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Bio Chaga Powder

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Chaga - Inonotus obliquus

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Chaga is one of the most antioxidant food on the planet, if not the most and it’s full of melanins that feed healthy gut bacteria. This fungi it’s been used for centuries in northern Europe and Asia to treat cancers, when radio and chemotherapy didn’t exist. This tradition continued well into the twentieth century.

Aside from its attributed anticancer properties, it was traditionally used as an anti-inflammatory, as a purifying soap on the skin and genitals, and to bathe newborns. Hippocrates, the father of modern medicine, already used a chaga decoction to wash wounds in the fourth Century b.C.

Main benefits:

  • Powerful antioxidant (1): chaga is one of the most antioxidant foods on the planet.
  • Gut-healing: the melanins in chaga feed healthy gut bacteria, especially bifidobacteria, supporting gut health (2) (3). The practice of using Chaga for gut health is centuries old (4).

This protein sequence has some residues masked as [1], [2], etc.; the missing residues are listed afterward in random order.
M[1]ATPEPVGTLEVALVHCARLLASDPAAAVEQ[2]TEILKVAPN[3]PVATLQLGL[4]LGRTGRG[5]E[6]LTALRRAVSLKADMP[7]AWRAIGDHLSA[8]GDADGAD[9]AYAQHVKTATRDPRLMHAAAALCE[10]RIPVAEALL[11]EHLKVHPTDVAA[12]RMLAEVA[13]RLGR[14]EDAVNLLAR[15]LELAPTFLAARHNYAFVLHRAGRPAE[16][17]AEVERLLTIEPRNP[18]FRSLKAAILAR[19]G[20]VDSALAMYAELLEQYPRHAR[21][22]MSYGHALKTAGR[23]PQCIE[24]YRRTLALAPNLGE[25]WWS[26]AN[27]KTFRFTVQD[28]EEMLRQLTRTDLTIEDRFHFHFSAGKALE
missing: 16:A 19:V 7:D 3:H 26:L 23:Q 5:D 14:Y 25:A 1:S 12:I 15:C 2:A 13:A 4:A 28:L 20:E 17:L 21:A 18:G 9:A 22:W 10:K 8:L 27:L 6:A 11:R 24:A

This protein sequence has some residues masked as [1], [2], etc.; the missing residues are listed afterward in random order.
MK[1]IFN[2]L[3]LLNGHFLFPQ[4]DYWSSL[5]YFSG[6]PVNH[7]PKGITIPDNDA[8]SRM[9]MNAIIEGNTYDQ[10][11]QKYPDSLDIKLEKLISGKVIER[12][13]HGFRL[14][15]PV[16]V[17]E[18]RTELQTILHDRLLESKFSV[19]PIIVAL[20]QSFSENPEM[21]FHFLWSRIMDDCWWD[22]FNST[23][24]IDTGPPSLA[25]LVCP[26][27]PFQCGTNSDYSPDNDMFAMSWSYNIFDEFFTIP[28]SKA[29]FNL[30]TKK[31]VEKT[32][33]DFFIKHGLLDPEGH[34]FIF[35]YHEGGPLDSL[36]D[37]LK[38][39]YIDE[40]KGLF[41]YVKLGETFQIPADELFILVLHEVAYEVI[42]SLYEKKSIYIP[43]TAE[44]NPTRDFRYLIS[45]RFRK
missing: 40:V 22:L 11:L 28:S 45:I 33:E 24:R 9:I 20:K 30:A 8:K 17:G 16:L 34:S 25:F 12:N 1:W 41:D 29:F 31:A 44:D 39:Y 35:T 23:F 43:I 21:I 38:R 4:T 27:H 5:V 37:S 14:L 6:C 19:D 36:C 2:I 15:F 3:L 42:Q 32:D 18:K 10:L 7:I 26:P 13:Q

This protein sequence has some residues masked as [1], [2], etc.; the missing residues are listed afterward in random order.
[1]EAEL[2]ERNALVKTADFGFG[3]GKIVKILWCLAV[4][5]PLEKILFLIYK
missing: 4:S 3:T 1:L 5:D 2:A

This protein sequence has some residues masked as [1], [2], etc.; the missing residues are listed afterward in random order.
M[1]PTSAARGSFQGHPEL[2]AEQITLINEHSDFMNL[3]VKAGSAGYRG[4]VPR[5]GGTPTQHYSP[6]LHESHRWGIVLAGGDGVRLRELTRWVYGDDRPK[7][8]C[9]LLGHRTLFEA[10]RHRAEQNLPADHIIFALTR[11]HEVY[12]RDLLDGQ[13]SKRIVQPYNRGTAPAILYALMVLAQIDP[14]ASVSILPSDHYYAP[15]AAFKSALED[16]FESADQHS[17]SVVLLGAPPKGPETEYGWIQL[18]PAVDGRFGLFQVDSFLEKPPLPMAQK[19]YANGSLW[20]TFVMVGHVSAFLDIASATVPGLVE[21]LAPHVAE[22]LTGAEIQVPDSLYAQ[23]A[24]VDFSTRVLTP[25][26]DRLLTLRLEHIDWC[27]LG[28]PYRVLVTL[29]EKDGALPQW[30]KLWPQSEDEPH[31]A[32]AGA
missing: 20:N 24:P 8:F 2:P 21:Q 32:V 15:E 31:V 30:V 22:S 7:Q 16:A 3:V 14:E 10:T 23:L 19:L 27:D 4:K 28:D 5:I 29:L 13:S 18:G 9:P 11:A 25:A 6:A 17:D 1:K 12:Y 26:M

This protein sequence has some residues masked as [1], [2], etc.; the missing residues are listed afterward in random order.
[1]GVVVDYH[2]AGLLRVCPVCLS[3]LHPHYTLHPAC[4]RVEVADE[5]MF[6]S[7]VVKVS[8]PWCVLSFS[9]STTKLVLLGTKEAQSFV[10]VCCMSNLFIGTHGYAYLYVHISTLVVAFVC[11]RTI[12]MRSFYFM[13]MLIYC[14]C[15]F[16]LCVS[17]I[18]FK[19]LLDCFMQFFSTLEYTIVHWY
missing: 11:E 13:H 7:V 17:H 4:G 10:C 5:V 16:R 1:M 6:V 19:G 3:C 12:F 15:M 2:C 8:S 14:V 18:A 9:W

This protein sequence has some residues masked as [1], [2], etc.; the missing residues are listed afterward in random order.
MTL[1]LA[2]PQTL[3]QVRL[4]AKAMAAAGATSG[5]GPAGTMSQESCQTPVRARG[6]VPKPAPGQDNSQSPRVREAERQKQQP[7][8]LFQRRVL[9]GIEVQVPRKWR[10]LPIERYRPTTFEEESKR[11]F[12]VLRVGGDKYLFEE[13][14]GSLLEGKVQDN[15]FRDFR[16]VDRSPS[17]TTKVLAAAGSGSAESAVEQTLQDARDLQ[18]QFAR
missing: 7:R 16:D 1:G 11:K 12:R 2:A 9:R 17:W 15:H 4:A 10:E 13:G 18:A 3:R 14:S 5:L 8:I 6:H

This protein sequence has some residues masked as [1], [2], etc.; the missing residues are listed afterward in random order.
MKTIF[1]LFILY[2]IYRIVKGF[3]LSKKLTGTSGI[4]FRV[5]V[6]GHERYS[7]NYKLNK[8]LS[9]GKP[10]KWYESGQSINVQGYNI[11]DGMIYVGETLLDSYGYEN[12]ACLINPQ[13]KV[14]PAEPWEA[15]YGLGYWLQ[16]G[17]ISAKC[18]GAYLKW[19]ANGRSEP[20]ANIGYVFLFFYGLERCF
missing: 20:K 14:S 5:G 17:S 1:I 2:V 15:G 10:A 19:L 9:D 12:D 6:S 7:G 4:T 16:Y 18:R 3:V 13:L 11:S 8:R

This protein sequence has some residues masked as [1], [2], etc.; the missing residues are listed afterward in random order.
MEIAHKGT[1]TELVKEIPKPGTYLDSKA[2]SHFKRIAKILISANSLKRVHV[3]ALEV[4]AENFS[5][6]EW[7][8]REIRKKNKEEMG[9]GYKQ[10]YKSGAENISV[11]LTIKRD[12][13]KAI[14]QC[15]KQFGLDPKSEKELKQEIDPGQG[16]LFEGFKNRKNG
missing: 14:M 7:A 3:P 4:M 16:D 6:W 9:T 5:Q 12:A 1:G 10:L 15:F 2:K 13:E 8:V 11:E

• Anti-inflammatory (5) (1).

Chaga needs freezing temperatures to develop its full potential. The best Chaga in the world develops in the Arctic.

How to drink it: the traditional way to take chaga is to boil it for a long time and then consume the remaining liquid over the next three days. We love this way but don’t always have the time to prepare our chaga in advance. That’s why we process our chaga milling it so fine you can just add it to your coffee or shake, no boiling needed.

All our mushrooms are cell-wall extracted for best bioavailability and, of course, we use zero fillers. At Agabia, we support organic farmers that use respectful growing and harvesting practices, especially for rare-in-the-wild mushroom species like chaga, reishi, and lion’s mane.

1. Szychowski KA, Skóra B, Pomianek T, Gmiński J. Inonotus obliquus – from folk medicine to clinical use. J Tradit Complement Med. 2021 Jul;11(4):293–302.

2. Yin C, Noratto GD, Fan X, Chen Z, Yao F, Shi D, et al. The Impact of Mushroom Polysaccharides on Gut Microbiota and Its Beneficial Effects to Host: A Review. Carbohydr Polym. 2020 Dec;250:116942.

3. Burmasova MA, Utebaeva AA, Sysoeva EV, Sysoeva MA. Melanins of Inonotus Obliquus: Bifidogenic and Antioxidant Properties. Biomolecules. 2019 Jun 24;9(6):248.

4. Shikov AN, Pozharitskaya ON, Makarov VG, Wagner H, Verpoorte R, Heinrich M. Medicinal Plants of the Russian Pharmacopoeia; their history and applications. J Ethnopharmacol. 2014 Jul;154(3):481–536.

5. Wold CW, Gerwick WH, Wangensteen H, Inngjerdingen KT. Bioactive triterpenoids and water-soluble melanin from Inonotus obliquus (Chaga) with immunomodulatory activity. J Funct Foods. 2020 Aug;71:104025.